Lydia Ko earns emotional, drought-breaking win in playoff

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Lydia Ko earns emotional, drought-breaking win in playoff

LPGA Tour

Lydia Ko earns emotional, drought-breaking win in playoff

DALY CITY, Calif. – Lydia Ko has a tattoo on her right wrist with the dates from her first LPGA victory as a professional – April 27, 2014 – in Roman Numerals. That memorable victory came at Lake Merced Golf Club, where she has now amassed three LPGA titles. After Ko heroically stuffed a 3-wood from 231 yards to 2 ½ feet for eagle, defeating Australia’s Minjee Lee on the first playoff hole at the LPGA MEDIHEAL Championship to end a 22-month victory drought, it begs the question: Is there room on the left wrist?

“I don’t think I cried at the other 14 (LPGA victories) and I cried like four times in the span of two minutes, which is kind of embarrassing,” said Ko. “Every time I’d see my sister I cried; every time I saw my mom I cried; and then Ted (Oh), my coach, was crying so I cried again … God get ahold of yourself. I think it was emotional because they’ve been through it with me.”

Former No. 1 So Yeon Ryu, a friend and admirer of Ko, offered a measured explanation for the scene around the 18th green:

“A lot of people start to talk about what’s wrong with Lydia Ko? She changed her coach, she changed her caddie, she changed her clubs. A lot of people just talking about Lydia in such a negative way. But because she’s such a nice person, she never really said anything against that. So I feel like she’s just been holding all the pressure by herself. That’s the thing that’s really amazing to see.”

Ko, a winner on the LPGA at age 15, hadn’t won a tournament in 43 starts. She was unwavering in her positivity throughout the drought, never placing blame or shaming the media for questioning her moves, and there were many. Not once did she reveal any dark moments. Older sister, Sura, however, knew better.

“I read it on her face,” said Sura. “In her eyes. I can feel it.”

Sura has traveled alongside Ko for most of her professional career, acting as her road manager. Ko’s mother Tina has been there too, packing snacks, watching every shot on the range and inside the ropes like it’s her job. Because it is. Ko’s father hasn’t been to an LPGA event this year. He’s back in South Korea looking after their houses, Sura said. In three weeks Sura will marry Anthony Kim, a former agent on tour who worked tournament operations at the MEDIHEAL, on Jeju Island in South Korea.

Lydia has literally grown up in the public eye. On Tuesday, she turned 21 and celebrated with a handful of LPGA players and a couple of friends who flew in from South Korea and New Zealand. Sura organized the surprise visit, and Ko said it marked the first time in a decade that she celebrated a birthday with friends who weren’t golfers. She nearly cried on the range Monday when she spotted them.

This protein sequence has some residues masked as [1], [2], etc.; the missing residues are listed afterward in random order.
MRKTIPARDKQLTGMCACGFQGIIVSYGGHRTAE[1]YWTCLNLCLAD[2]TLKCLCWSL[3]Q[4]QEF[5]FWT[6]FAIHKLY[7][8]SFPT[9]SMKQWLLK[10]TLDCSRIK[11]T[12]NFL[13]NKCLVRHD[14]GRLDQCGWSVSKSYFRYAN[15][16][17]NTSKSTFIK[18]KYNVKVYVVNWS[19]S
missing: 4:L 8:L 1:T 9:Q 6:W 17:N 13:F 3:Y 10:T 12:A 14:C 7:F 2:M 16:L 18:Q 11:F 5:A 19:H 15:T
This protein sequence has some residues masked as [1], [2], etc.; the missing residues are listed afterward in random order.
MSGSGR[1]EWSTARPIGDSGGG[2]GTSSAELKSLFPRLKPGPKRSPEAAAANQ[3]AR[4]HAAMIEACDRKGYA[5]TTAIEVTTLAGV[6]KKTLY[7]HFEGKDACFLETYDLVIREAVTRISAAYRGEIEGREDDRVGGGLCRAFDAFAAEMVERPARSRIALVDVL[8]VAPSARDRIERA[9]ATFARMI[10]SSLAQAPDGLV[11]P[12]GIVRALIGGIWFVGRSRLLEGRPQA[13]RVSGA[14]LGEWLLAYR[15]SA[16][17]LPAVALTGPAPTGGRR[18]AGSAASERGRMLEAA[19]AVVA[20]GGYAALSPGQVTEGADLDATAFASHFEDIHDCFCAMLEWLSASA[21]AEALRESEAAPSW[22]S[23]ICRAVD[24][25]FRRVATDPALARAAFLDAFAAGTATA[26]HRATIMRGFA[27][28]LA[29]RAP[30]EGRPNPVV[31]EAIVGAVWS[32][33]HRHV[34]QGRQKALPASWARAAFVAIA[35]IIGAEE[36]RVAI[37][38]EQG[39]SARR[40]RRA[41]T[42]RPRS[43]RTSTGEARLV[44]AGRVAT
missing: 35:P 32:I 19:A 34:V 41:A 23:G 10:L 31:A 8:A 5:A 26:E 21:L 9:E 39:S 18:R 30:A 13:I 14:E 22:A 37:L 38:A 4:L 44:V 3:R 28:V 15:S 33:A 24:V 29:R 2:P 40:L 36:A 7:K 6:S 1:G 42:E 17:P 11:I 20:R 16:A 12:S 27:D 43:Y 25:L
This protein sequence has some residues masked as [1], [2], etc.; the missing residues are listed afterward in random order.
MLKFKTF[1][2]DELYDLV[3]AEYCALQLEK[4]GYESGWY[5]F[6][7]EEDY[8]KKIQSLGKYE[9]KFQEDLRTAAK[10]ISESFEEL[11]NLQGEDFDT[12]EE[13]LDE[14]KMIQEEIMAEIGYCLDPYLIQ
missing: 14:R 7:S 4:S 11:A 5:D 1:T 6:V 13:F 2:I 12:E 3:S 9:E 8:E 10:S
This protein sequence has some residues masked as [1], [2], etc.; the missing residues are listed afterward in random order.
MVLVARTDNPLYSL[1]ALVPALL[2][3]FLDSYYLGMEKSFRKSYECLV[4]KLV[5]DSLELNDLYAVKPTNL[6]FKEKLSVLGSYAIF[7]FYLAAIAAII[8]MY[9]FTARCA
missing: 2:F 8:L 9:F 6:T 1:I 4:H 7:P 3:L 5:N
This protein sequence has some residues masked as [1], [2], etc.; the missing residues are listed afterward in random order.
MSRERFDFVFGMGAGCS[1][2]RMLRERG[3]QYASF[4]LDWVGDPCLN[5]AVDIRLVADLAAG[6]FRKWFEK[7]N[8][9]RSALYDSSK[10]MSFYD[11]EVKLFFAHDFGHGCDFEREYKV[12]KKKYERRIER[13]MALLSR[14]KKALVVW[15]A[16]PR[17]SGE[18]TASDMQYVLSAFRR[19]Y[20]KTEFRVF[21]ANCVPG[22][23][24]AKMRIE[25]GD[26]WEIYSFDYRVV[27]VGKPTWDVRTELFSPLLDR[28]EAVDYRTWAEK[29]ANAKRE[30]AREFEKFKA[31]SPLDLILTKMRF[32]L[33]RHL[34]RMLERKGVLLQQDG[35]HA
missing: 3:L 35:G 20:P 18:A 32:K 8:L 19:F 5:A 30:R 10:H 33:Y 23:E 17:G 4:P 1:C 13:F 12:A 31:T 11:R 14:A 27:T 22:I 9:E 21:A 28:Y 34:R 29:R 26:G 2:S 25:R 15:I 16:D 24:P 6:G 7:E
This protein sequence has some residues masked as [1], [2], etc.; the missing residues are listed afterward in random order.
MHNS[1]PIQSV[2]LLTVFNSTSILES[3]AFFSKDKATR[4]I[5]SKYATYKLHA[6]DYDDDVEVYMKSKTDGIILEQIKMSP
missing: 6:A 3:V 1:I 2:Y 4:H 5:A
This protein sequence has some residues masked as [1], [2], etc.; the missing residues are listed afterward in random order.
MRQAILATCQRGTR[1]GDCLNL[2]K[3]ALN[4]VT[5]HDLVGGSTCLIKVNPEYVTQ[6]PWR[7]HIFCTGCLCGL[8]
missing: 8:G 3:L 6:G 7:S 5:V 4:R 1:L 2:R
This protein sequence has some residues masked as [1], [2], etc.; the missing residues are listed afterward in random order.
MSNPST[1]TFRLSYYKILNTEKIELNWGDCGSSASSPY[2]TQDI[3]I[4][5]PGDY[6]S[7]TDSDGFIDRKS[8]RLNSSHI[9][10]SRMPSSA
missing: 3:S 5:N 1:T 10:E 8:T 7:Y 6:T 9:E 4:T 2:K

Sura, however, won’t be by Ko’s side forever. She plans to whittle down the number of events she goes to year by year. She sees a day coming when Ko won’t travel with her mother, either. Right now though the 21-year-old doesn’t have more than a learner’s permit, so the family fills in many gaps for the one-time dominant prodigy.

The family’s goal these past few years, Sura said, was to set a good foundation.

“I think her golden time hasn’t arrived yet,” she noted, pointing to 24 to 27 years old as the time when Ko’s mental and physical maturity might lead to her best golf.

Because Ko won so many events in a short period of time – 12 times in 27 months – and nearly everything she accomplished was history-making, the sweeping changes she made to her team and equipment caused an avalanche of chatter. Particularly when the winning stopped. Ko, who had dropped down to No. 18 in the world, spent 104 weeks at No. 1.

Sura boiled down the coaching changes to David Leadbetter being too academic and Gary Gilchrist too simplistic. In Ted Oh, they hoped to find a happy medium. Ko, a fantastic feel player who once won on autopilot, got bogged down in information overload.

Oh started with Ko in the offseason and felt the pressure.

“It was getting to a point where I was started to feel bad,” he said. “She was doing everything I asked her, and we weren’t getting the results. We just tried to be patient, patient, patient.”

And then bam! Ko hit one of the most clutch 3-woods in LPGA history, negotiating a tree down the left side of the closing par 5 and nestling it in close for eagle. For a moment, an albatross was in the picture.

“I think the best possible scenario happened,” she explained. “I saw the crowd reaction, and if the ball kicked left from where it landed, it could have gone in the bunker, which is the worst place to hit it for that pin position. For it to kick straight and be close and nice and tight up to that pin, everything that could have happened went the right way for me.”

At the trophy presentation on the 18th green, Ko, who won at Lake Merced in 2014 and ’15 and holds an honorary membership at the club, told fans they should consider renaming the city San Francis-Ko. The pro-Ko crowd erupted in delight.

A beaming Ko later walked into the media room and asked for the time. The Museum of Ice Cream closed at 8 p.m., and she was hoping to get there for a celebratory scoop.

And after that, well, Jessica Korda gave her a bottle of vodka for her birthday. Ko thought she might open that now that’s she’s 21. On Tuesday, Ko forgot to bring her ID to her birthday party and couldn’t get served, despite Sura’s suggestion that the bartender Google everyone at the table.

As for a new tattoo, Ko said this victory definitely deserves something, though it might be of the Sharpie variety.

“I could be (part of) the New Zealand Mafia if I had more tattoos,” she said, laughing.

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